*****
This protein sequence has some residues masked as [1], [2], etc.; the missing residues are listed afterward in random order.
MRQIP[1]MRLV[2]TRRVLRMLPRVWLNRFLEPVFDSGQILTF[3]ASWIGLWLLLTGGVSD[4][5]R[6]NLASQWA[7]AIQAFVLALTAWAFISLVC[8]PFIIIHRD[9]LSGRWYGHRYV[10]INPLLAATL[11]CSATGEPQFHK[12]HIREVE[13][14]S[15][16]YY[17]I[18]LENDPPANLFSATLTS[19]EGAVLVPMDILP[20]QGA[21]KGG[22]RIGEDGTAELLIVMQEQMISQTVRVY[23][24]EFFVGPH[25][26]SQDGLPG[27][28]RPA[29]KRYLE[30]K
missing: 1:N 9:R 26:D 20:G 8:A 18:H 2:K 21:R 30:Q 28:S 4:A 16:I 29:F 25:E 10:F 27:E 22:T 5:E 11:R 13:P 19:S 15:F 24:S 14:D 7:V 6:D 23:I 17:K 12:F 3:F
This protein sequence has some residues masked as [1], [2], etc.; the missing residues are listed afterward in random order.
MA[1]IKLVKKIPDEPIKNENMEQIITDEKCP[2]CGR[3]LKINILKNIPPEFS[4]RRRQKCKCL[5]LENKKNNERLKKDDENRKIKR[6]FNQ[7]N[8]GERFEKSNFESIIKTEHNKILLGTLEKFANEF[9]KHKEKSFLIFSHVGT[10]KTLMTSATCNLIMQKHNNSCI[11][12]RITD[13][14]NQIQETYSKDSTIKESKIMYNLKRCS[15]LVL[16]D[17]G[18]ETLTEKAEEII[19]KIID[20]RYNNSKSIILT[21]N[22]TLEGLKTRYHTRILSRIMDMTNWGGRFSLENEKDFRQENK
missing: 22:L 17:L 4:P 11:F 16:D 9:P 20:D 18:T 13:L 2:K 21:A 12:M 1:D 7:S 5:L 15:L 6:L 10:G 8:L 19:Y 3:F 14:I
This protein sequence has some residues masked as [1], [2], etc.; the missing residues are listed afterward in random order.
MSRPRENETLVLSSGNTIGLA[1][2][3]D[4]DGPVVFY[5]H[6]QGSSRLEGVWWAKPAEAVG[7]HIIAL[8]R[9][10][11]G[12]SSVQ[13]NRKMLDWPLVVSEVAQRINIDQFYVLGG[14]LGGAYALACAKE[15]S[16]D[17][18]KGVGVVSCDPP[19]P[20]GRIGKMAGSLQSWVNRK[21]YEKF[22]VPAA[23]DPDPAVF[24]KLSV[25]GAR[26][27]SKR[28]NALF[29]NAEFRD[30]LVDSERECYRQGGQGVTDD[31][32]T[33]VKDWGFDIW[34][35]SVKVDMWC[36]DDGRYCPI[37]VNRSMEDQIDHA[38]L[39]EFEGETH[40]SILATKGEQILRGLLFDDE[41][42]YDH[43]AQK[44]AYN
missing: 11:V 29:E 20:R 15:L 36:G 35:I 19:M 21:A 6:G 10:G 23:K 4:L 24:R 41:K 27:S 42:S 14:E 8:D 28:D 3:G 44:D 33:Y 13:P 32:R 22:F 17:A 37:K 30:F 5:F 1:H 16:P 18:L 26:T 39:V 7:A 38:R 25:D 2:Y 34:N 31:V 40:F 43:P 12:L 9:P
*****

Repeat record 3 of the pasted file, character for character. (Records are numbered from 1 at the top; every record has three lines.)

This protein sequence has some residues masked as [1], [2], etc.; the missing residues are listed afterward in random order.
MSRPRENETLVLSSGNTIGLA[1][2][3]D[4]DGPVVFY[5]H[6]QGSSRLEGVWWAKPAEAVG[7]HIIAL[8]R[9][10][11]G[12]SSVQ[13]NRKMLDWPLVVSEVAQRINIDQFYVLGG[14]LGGAYALACAKE[15]S[16]D[17][18]KGVGVVSCDPP[19]P[20]GRIGKMAGSLQSWVNRK[21]YEKF[22]VPAA[23]DPDPAVF[24]KLSV[25]GAR[26][27]SKR[28]NALF[29]NAEFRD[30]LVDSERECYRQGGQGVTDD[31][32]T[33]VKDWGFDIW[34][35]SVKVDMWC[36]DDGRYCPI[37]VNRSMEDQIDHA[38]L[39]EFEGETH[40]SILATKGEQILRGLLFDDE[41][42]YDH[43]AQK[44]AYN
missing: 11:V 29:E 20:R 15:L 36:G 35:I 19:M 21:A 6:G 10:G 23:K 4:L 24:R 41:K 27:S 42:S 14:E 8:D 28:D 3:G 44:D 33:Y 13:P 32:R 22:F 17:A 37:K 30:F 5:F 1:H 16:P 18:L 26:T 39:V 7:A 38:R 25:D 2:Y 34:N 31:V 40:F 43:P 12:L 9:P